The best film of 2013 may have been something I didn’t see, or didn’t even have a chance to see. There’s a wealth of great stuff being made, and a film snob’s duty is to take the time (and the trouble) to find it. But I can’t find or see everything. I was lucky in ‘13, because I saw quite a few films that I liked. Now, as I always do in February, allowing a month for Oscar bait and other end-of-the-year films to reach Tucson, I present my four top favorites from last year.
The Act of Killing, a documentary by Joshua Oppenheimer, focuses on a group of aging gangsters in Indonesia who killed thousands of people during the 1965-66 government-sponsored purge of people deemed a potential threat to the regime. In a society in which mass killing was rewarded, and a society that has not admitted wrongdoing, there is no sense of shame about these actions. The director actually persuaded the killers to stage reenactments of the torture, murders, and massacres as they remember them. We’ve seen documentaries about crimes against humanity from the point of view of the victims, and the accusing conscience of the world. In The Act of Killing we hear the stories from the perpetrators themselves. This is a brilliant, unforgettable, and essential film, a breakthrough in the understanding of political violence and its devastating effect on modern history.
Something in the Air, directed by Olivier Assayas, is an autobiographical drama about radical French youth in the early 1970s. It has the ragged shape and seemingly random quality of real life, but in fact it is a meticulously crafted, lyrical portrait of an era—warm and evocative, yet unsentimental. Assayas’ artistry is such that the pace of the editing, the gliding camera, and the soundtrack filled with interesting and obscure music from the period, blends into what seems like a total environment. In terms of style, which for me is paramount, it stands head and shoulders above anything else I saw last year.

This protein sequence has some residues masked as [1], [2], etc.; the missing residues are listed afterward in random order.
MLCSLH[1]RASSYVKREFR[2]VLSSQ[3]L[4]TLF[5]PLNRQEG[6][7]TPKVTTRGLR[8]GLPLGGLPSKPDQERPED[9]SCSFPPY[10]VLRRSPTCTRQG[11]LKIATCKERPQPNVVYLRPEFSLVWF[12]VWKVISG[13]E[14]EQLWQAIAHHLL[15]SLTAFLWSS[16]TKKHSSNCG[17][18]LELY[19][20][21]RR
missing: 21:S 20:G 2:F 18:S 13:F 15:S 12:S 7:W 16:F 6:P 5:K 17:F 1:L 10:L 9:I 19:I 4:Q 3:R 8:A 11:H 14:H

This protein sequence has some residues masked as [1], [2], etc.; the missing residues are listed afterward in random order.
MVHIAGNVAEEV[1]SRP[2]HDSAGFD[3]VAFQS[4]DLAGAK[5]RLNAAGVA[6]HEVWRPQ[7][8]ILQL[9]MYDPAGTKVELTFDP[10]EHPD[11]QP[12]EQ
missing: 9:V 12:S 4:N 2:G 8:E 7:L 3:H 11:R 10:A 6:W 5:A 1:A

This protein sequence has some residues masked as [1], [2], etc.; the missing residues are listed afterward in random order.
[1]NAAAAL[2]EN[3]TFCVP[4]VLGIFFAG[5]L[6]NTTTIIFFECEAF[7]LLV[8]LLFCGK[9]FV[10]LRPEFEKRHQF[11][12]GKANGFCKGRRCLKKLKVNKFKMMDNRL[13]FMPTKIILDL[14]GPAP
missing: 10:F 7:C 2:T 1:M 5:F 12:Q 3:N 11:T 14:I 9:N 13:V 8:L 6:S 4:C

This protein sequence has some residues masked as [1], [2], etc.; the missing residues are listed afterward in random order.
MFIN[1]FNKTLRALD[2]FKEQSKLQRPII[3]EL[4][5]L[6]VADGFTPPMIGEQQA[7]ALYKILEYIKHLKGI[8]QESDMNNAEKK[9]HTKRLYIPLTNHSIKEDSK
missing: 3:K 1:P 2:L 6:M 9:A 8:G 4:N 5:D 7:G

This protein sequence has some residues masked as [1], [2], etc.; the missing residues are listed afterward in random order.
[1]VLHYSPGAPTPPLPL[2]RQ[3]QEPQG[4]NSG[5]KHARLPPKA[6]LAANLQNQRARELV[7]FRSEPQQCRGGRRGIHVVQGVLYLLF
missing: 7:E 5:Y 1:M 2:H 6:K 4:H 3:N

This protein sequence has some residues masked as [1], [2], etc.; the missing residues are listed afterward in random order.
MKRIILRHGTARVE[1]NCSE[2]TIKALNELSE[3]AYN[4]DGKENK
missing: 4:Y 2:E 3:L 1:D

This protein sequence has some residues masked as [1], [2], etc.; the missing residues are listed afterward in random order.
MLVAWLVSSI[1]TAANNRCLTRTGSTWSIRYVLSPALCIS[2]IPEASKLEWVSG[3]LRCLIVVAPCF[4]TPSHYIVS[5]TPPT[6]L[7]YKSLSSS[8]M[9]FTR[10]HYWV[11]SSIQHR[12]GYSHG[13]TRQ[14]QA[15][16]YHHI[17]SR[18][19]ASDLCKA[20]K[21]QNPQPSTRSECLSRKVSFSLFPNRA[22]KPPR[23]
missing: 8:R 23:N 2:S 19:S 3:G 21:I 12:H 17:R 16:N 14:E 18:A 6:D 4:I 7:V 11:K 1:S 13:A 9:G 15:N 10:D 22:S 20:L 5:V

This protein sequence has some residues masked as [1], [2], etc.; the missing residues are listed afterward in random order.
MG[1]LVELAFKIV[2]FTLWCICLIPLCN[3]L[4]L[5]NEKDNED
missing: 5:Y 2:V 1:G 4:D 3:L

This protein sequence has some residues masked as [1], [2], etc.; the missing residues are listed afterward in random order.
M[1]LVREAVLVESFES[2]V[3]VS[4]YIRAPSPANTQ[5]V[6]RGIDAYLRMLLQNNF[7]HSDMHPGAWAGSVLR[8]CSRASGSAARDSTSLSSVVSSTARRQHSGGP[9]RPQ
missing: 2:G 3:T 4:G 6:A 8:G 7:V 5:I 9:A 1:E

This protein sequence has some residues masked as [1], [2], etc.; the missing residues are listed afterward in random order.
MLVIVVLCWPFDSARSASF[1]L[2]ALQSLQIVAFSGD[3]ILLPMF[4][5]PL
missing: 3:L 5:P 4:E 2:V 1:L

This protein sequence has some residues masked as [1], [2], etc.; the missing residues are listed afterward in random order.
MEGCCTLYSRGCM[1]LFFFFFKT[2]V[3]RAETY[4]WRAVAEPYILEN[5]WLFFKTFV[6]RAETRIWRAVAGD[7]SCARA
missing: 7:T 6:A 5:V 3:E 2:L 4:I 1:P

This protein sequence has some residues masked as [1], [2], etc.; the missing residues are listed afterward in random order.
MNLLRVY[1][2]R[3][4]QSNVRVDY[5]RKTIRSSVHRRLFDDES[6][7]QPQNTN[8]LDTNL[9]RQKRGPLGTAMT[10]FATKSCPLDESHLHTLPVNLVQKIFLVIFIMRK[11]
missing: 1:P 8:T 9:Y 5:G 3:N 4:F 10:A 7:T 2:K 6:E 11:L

Beyond the Hills, from Romanian director Christian Mungiu, is the story of a young woman who welcomes her closest friend, with whom she grew up in an orphanage, to her home in a simple Orthodox monastery in the Romanian countryside. But the headstrong and confused outsider becomes a disruption to the routine of the monastery, and the way the head priest tries to deal with her leads to disaster. In the tension between religion and secular society, Mungiu does not take sides, but maintains the viewpoint of imperfect but worthwhile individuals, thereby making real the tensions and implications of the action. This is an example of the kind of patient, honest, incisive filmmaking that renews my faith in cinema.
British director Steve McQueen’s latest film, 12 Years a Slave, adapts the 1853 account by Solomon Northup, a free black man from upstate New York, of his abduction and subsequent enslavement for twelve years in Louisiana. The film quite deliberately refuses to soften the brutality of the story. Northup is viciously beaten, sold naked at market like an animal, and subjected to severe abuse and humiliation every day. In the central role, Chewitel Ejiofor brilliantly portrays the terrible transformation, the degradation of a soul enslaved for a dozen years, in his speech, in his eyes, and in the way he walks. The film also lets us glimpse the unspeakable tragedy of an entire culture sunk in this cruel and dehumanizing system. It rips the curtain away from the truth many of us would rather not see.
Other favorites of mine included Amour, Tabu, and Blue is the Warmest Color. And with that I wish you a marvelous new year in film.
A Film Snob’s Lucky 13
The Act of Killing (Joshua Oppenheimer).
Something in the Air (Olivier Assayas).
Beyond the Hills (Christian Mungiu).
12 Years a Slave (Steve McQueen).
Amour (Michael Haneke).
Tabu (Miguel Gomes).
Blue is the Warmest Color (Abdellatif Kechiche).
The Invisible Woman (Ralph Fiennes).
Fruitvale Station (Ryan Coogler).
Frances Ha (Noah Baumbach).
War Witch (Kim Nguyen).
5 Broken Cameras (Emad Burnat & Guy Davidi).
No (Pablo Larraín)
Before Midnight (Richard Linklater).